Thanks to her Hurricane clean-up efforts, 12-year-old Tara Woeste, member of FUMC Friendswood, is now known as a carpet cutting ninja. She also helped host a bake sale that raised $1,000 for a family that lost everything. Says Tara, “God wants others to see Him in us. That’s why we have been working to clean out flooded homes and make meals.” When school was cancelled, her 15-year-old brother Trevor, joined the sheetrock removal brigade and shared his youthful energy with elderly homeowners. “It’s always good to help people in times of need,” he says. “Harvey caused so much destruction, so my family wanted to help make flood victims’ lives better.”
When McKinney Memorial UMC member Carol Johnson told her son-in-law about church members that flooded in the La Marque area, he gathered a group of students from College of the Mainland students to lend a hand. “This was a good way to teach young people to give back to the community,” shares Greg Benefield, academic advisor at the college, “and they gave their all for at least eight hours as we visited several homes in need. Everyone was exhausted but felt rewarded and appreciated, and grateful they were not in a flooded situation themselves.”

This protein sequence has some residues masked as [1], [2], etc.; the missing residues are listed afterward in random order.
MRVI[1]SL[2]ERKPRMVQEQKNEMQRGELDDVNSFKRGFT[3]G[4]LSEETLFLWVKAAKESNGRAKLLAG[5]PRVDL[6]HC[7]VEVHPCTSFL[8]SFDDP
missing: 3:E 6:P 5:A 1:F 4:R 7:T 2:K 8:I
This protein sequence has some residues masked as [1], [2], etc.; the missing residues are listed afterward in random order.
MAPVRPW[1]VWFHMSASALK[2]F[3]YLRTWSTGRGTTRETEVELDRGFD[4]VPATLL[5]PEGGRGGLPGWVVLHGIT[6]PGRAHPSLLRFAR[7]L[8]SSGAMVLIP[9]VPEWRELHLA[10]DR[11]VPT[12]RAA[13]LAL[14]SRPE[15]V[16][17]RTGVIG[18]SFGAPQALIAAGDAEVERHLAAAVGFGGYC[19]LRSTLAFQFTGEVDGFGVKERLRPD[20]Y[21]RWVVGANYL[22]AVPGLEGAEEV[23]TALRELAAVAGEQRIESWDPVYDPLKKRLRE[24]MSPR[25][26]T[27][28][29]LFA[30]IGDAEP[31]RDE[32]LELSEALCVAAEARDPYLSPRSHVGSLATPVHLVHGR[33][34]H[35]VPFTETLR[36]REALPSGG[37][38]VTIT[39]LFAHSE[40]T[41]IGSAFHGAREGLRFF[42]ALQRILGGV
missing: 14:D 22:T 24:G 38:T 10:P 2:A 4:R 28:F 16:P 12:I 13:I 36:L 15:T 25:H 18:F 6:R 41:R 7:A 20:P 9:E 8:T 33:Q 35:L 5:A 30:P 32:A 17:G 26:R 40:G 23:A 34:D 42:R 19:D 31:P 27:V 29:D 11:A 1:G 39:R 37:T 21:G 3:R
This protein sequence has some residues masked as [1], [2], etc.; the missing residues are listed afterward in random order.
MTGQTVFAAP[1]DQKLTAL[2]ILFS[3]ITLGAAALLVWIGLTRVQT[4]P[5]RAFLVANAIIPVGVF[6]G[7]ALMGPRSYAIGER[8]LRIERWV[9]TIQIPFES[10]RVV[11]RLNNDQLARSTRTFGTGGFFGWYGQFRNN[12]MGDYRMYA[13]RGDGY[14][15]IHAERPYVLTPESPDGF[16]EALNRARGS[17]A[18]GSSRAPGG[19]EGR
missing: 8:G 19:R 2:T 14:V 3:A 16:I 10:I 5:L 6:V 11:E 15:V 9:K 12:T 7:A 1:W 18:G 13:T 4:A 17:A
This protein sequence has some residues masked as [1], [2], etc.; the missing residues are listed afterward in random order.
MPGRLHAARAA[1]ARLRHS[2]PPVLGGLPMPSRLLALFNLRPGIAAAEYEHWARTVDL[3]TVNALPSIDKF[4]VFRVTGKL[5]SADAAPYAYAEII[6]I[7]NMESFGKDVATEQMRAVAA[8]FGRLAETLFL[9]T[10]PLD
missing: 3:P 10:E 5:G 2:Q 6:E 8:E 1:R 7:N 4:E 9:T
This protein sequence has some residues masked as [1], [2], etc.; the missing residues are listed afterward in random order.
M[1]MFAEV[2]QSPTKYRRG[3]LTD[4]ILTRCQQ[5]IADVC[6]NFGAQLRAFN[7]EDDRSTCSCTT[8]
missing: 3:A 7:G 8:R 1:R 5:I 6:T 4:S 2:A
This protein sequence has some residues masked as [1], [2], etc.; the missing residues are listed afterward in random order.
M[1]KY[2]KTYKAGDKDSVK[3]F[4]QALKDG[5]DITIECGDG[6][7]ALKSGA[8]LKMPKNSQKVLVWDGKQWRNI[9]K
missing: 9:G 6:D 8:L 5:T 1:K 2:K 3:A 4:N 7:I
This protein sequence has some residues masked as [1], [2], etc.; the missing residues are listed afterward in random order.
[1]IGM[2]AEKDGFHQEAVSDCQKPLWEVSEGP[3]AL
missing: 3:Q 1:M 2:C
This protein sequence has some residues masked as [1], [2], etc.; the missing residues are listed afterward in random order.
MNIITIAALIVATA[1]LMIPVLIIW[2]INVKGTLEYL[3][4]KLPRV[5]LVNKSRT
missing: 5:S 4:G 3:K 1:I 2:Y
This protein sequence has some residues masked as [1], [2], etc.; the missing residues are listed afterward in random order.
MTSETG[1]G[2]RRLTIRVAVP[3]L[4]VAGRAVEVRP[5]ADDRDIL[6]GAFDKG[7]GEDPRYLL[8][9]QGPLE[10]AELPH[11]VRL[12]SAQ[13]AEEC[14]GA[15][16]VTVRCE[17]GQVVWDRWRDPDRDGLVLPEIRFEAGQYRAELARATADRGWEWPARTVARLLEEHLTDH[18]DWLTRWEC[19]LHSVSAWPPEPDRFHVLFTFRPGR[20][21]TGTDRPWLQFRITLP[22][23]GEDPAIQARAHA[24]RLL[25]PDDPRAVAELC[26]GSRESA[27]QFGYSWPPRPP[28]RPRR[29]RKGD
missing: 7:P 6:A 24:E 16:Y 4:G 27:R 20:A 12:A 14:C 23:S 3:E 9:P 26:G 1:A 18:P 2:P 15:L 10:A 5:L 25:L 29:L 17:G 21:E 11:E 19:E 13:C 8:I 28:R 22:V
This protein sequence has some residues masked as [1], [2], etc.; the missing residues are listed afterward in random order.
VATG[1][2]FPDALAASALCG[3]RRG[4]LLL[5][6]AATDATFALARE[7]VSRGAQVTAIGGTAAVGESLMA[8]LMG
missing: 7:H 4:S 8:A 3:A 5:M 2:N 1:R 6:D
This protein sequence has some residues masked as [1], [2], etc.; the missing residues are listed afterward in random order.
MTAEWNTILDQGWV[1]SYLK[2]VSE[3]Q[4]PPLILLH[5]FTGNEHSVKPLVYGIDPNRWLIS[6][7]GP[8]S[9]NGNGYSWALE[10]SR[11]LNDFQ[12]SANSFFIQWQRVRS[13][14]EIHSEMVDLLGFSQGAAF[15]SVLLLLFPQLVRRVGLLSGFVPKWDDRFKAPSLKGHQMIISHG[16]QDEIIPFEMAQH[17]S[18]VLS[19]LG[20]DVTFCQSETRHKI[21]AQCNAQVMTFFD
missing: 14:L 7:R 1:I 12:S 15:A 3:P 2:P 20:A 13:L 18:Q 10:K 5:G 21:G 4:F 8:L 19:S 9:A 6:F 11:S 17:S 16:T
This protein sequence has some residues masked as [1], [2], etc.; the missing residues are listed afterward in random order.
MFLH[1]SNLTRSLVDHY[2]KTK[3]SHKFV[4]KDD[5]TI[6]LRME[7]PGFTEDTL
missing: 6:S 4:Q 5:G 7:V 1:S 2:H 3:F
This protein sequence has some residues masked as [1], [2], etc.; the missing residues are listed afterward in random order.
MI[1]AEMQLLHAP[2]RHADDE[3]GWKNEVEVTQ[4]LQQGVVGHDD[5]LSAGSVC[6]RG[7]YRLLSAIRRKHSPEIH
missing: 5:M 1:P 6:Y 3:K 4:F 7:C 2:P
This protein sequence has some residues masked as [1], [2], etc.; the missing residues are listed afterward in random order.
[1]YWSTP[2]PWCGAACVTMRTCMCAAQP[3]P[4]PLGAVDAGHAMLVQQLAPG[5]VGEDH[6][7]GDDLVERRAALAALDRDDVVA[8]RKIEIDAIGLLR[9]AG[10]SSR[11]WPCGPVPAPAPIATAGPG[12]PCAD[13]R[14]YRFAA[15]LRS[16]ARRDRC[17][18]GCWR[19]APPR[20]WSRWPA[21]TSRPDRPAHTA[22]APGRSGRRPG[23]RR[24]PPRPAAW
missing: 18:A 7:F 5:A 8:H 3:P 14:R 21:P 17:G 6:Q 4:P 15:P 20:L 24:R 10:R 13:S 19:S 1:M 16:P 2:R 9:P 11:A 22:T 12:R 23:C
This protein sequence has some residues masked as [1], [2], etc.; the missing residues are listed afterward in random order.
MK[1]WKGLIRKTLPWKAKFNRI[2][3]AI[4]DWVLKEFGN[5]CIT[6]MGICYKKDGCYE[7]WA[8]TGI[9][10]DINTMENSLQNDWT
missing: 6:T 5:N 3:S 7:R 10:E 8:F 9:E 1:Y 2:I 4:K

FUMC Brenham youth helped in the widespread aftermath of Harvey by bringing school supplies to Summer Creek High School in Humble, to help replace all the supplies lost when Kingwood High School flooded. They also prayed for all the students, teachers, administrators, custodial staff, nutrition staff, bus drivers, and parents as they working together, to make their school year the best it can be.
Since the church escaped major flooding damage, Westbury UMC quickly organized work groups to help the community and discovered a very practical need the church could fill. After learning that the local elementary school would postpone the student start date, Westbury stepped up and organized a free day camp called Camp Harvey serving 70 kids a day during the two-week hiatus. “From morning until afternoon, the children enjoyed activities such as guitar lessons, crafts and music which helped take their minds off of flooding for a while and gave their parents time to organize a plan to put their residences back together.”